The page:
Analysis: Will Brian Kelly's next step match up with his growing aspirations for Notre Dame?

Eric Hansen
South Bend Tribune

SOUTH BEND — The next step in Brian Kelly’s 10-year-run and counting as Notre Dame’s head football coach may be the most fascinating.

Because it will define him. Or redefine him. Or perhaps confirm the limits even much of his own fan base foists upon the program no matter who would be running it.

Or all of the above.

Which is why Kelly’s not-so-subtle puffs of defiance leading up to and immediately following No. 14 Notre Dame’s 33-9 pummeling of Iowa State in the Camping World Bowl Saturday at Orlando, Fla., were so compelling.

• That recruiting should and will be better in the upcoming cycles, as in classes rated in the top 5-10 nationally.

• That offensive coordinator Chip Long’s coerced departure earlier this month became a situation of addition by subtraction.

• That the next step for the program after cobbling together two consecutive seasons of 11 wins or more for the first time since the 1988 national title season and the near miss at a sequel in 1989, should be another national championship.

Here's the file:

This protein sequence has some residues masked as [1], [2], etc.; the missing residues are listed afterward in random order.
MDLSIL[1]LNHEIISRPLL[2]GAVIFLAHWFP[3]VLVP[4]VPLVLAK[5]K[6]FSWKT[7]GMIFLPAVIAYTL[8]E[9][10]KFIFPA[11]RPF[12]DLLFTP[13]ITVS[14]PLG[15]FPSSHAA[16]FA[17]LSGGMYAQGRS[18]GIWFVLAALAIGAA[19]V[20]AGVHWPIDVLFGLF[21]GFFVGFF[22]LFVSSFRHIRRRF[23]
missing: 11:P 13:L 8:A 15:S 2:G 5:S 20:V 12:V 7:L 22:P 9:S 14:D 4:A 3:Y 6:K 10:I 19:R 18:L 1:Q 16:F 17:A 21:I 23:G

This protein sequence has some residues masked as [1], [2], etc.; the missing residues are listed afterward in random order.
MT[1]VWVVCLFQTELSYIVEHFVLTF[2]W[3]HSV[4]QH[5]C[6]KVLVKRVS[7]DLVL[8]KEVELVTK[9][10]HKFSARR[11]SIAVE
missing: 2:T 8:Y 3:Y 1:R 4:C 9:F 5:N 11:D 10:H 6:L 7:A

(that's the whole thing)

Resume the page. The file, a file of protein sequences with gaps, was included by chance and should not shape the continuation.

Don’t let Kelly’s confusing postgame pretzel logic Saturday about naysayers, in which his team purportedly simultaneously ignored them and was galvanized by them, fool you. When he dreams big and out loud, he usually has a clear, coherent plan.

They’re more consistently well-intentioned and well thought-out than foolproof, but he’s strung enough of the latter together, including and since his 2016 coaching reboot, to make his recent declarations at least a collective plausible reality.

Which brings us to third-year quarterbacks coach Tommy Rees calling offensive plays Saturday from the Camping World Stadium coaches box and whether a more permanent dose of that, as Long’s successor, would fit with Kelly’s doubling down on big aspirations.